- Let’s finally talk about Steve Novak. I feel like I completely didn’t know how crazy Novak’s two seasons (2012 and 2013) with the Knicks were. The first season was the last D’Antoni season, and the 13 season was the magical year when the Knicks won 54 games. In those two seasons, Novak shot the 3 at a pace and efficiency that is unmatched by anyone else in NBA history except Stephen Curry. And this is not exactly a small sample size issue either - in 2012 Novak attempted 282 3 point shots! And he did that while averaging under 20 minutes a game. From the shooting aspect, Novak at 6-10 would be the perfect stretch 4. Of course, Novak didn’t posess much of the other skills required of a stretch 4 or really of any NBA rotation player, like playing good defense, rebounding for his size (he hovered around a 5-6% rebound rate in his two Knicks seasons), or having any type of driving threat. Still, I genuinely did know when I started this exercise that I would end up watching a Steve Novak highlights clip.
- Pau Gasol two seasons ago also should have perhaps gotten more attention. He made 53.8% of his 3’s that season, which is 4.3 standard deviations above the league average that year. Of course, this one likely is a small sample size issue: he only attempted 104 3 pointers that year, and last year his shooting regressed to 35.8%. And he didn’t attempt nearly enough 3’s before getting to San Antonio to get a better understanding of his abilities.
- Ouch Lance Stephenson, the only player ever to be more than 4 standard deviations worse than league average. He shot 17.1% on 105 attempts that year. Similar to Gasol, it’s not a huge number of attempts.
Outliers Seasons: 3 Point Chuckers
- This is probably my favorite chart - it looks at the chuckers, the ones that shot way more frequently than the rest of the league, and normalized for their era (see the explanation in the chart above).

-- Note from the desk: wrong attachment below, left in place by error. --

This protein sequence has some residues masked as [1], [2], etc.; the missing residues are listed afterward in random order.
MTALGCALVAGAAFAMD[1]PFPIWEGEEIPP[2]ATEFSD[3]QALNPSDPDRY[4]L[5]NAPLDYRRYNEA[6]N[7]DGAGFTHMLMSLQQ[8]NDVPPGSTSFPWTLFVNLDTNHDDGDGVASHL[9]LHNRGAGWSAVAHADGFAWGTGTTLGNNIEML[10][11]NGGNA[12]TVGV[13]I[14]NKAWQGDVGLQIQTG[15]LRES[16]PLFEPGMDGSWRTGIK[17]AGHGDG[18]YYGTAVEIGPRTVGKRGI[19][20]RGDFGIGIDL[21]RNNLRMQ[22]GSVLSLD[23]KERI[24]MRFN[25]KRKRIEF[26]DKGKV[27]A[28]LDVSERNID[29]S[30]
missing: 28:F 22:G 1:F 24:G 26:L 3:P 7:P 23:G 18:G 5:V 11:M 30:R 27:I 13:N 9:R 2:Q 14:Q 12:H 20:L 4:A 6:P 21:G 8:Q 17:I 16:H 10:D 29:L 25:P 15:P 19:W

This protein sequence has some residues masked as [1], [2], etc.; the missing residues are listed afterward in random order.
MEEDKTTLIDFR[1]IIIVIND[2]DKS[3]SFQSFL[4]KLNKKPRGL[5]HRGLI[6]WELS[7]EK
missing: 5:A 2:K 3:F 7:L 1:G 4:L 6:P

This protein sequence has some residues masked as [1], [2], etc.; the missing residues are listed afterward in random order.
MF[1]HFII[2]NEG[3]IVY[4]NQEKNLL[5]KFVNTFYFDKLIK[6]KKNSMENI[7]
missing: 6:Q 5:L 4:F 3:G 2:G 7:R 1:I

- Let us once again celebrate Stephen Curry, who not only has shot the 3 more frequently than almost any other NBA player in history, but has also done it while being almost the most accurate relative to league average (held back only by a one low-minutes 3 point specialist season from Novak).
- So glad that JR Smith finally makes an appearance! Those two seasons (2007 and 2008) were in Denver, and it was really before the 3 point revolution had kicked off (remember, the finals matchup in 2007 was Cleveland vs. San Antonio, neither team having a particularly notable 3 point shooter).
- Shout out to Craig Hodges, one of the first 3 point specialists (and someone that clashed with MJ!).
- Sad to see Jason Williams in the lower left corner. He really was a special playmaker, and I almost want to credit him for his willingness to take the three, but perhaps he would’ve been better off making the extra pass.
- Kobe’s retirement season…I’m afraid to even comment on it, given the number of Kobe stans out there.
- And finally, Michael Adams is another player I had no memory of. I vaguely remember that 1991 Denver Nuggets team as being almost like a weird experiment gone wrong. They ran at a relentless pace and got shots up quickly. I remember even thinking it didn’t seem like basketball. This reddit post does a much better job of summing up how weird that one season was. But we really should celebrate Michael Adams, a 5-10 PG, who managed to be the biggest chucker in NBA HISTORY (relative to era), all while playing massive minutes (35+ per game), and shooting with less than 30% accuracy from 3. There truly never will be another Michael Adams season.